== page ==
Separating the revenue raised between visitors brought in by the SBI races and FPC poker run is next to impossible.
“We come to spend time with our friends from the NJPPC [New Jersey Performance Powerboat Club] and watch the races, because we know some of the people who own the raceboats,” said Bob Christie, a longtime performance-boat owner—his current ride is a 36-foot Statement Marine center console with four 300-hp Mercury Verado outboard engines. Christie has been coming to Key West for the same week in early November for more than 10 years. “Will I stop to watch the races on Friday and Sunday? Yes, sure I will. But would I keep coming down if the races went somewhere else? Yes, because my friends are coming down. We’ve arranged some of our vacation time around this week. Some of my friends have their own places they rent out, except for this week. Some have timeshares, and this is their week. We actually apologize to each other when we can’t make it. So we would miss the races, but in all likelihood we would keep coming down.”
For his part, Stu Jones realizes that if SBI leaves Key West for Clearwater he’s going to have to bolster his poker run product. The exotic boats and the Poker Run Village, which features displays from top high-performance players including Cigarette Racing Team, Marine Technology, Inc., Mercury Racing, Outerlimits, Pier 57 Marine, Skater and more won’t be enough. Jones said he is already making plans in the event SBI heads north.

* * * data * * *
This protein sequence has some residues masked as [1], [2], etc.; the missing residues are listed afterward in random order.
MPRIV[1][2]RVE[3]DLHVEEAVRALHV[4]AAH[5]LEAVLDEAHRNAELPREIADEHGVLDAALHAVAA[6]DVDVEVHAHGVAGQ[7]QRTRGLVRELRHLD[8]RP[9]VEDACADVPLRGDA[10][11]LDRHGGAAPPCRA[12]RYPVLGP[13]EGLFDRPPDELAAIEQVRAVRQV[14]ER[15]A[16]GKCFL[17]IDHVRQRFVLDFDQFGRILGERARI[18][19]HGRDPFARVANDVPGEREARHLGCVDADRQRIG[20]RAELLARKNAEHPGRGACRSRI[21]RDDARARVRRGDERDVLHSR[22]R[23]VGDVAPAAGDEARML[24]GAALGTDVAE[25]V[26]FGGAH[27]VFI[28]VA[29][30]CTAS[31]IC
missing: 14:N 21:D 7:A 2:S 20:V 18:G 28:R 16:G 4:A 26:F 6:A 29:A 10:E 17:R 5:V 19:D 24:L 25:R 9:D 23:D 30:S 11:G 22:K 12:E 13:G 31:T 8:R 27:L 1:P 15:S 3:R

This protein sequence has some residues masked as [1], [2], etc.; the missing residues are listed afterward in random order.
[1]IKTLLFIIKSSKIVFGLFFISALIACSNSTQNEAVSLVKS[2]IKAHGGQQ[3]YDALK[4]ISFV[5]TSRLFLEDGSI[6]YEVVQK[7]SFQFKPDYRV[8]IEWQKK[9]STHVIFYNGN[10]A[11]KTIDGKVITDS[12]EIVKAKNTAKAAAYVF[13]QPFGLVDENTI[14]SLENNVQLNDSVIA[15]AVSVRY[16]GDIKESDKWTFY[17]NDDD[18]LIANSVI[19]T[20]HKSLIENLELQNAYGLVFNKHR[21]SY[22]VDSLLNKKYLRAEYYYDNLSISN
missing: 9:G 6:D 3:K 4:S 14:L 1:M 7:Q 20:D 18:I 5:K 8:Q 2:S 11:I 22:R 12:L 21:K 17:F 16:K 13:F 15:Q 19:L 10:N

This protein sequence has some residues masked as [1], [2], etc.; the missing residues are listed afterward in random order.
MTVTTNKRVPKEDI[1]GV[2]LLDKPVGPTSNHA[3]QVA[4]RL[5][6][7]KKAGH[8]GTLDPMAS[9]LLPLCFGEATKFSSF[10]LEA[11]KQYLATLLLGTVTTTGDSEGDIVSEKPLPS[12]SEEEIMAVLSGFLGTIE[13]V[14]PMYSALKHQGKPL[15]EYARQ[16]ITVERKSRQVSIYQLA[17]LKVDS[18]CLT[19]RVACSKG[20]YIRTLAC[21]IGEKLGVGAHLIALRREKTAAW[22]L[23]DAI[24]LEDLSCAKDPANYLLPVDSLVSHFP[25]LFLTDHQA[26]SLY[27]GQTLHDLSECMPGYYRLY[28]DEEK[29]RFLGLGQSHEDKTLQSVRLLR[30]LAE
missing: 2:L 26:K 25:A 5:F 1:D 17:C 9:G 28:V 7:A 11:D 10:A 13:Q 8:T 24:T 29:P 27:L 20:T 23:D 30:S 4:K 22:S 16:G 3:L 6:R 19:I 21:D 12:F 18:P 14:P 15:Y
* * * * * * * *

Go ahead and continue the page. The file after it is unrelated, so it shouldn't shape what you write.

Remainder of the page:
“All of this comes at an interesting time as we are re-evaluating our current poker run platforms,” said Jones. “We will continue to come to Key West, regardless of what SBI does. If SBI does leave, it opens the possibility for us of an umbrella of events—a ‘powerboat week’ concept that emulates a ‘boating week’ combined with a regatta.”
Among the events Jones said he would consider incorporating into the 2014 Key Poker Run would be a top-speed Shootout in Key West Harbor modeled after those put on by the annual Lake of the Ozarks Shootout, the Texas Outlaw Challenge, and the Desert Storm Poker Run.
“That would give poker runners, and maybe even a few offshore racers who don’t race anywhere regularly for whatever reason, a chance to see what their boats can do on a one-mile course in a controlled, spectator-friendly setting with proper safety gear and safety teams. As a poker run organizer, I’d like to be able to offer that opportunity to our ‘speed junkie’ members who buy their boats to go fast, but can’t go as fast as they want to during our runs because of our rules.”
A final decision on the site for the next SBI Offshore World Championships probably won’t be announced until early 2014. Emotions ran high in Key West earlier this month, but while most fans I spoke with expressed disappointment at the prospect of an SBI departure and local business reaction leaned toward bitter, none of the racers I talked to—and no one wanted to go on the record—objected to the possibility of a move to Clearwater for the event.
“Key West is hard to get to and it’s really, really expensive,” said the driver of one well-known team. “I have no problem with it.”
In the end, it’s all business. Just business.